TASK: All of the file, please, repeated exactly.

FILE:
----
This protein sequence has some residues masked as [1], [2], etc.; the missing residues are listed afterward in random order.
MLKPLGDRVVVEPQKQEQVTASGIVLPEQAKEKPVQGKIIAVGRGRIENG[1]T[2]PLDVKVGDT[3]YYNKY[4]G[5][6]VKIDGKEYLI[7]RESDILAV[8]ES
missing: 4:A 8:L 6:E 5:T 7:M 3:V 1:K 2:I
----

This protein sequence has some residues masked as [1], [2], etc.; the missing residues are listed afterward in random order.
MLKPLGDRVVVEPQKQEQVTASGIVLPEQAKEKPVQGKIIAVGRGRIENG[1]T[2]PLDVKVGDT[3]YYNKY[4]G[5][6]VKIDGKEYLI[7]RESDILAV[8]ES
missing: 4:A 8:L 6:E 5:T 7:M 3:V 1:K 2:I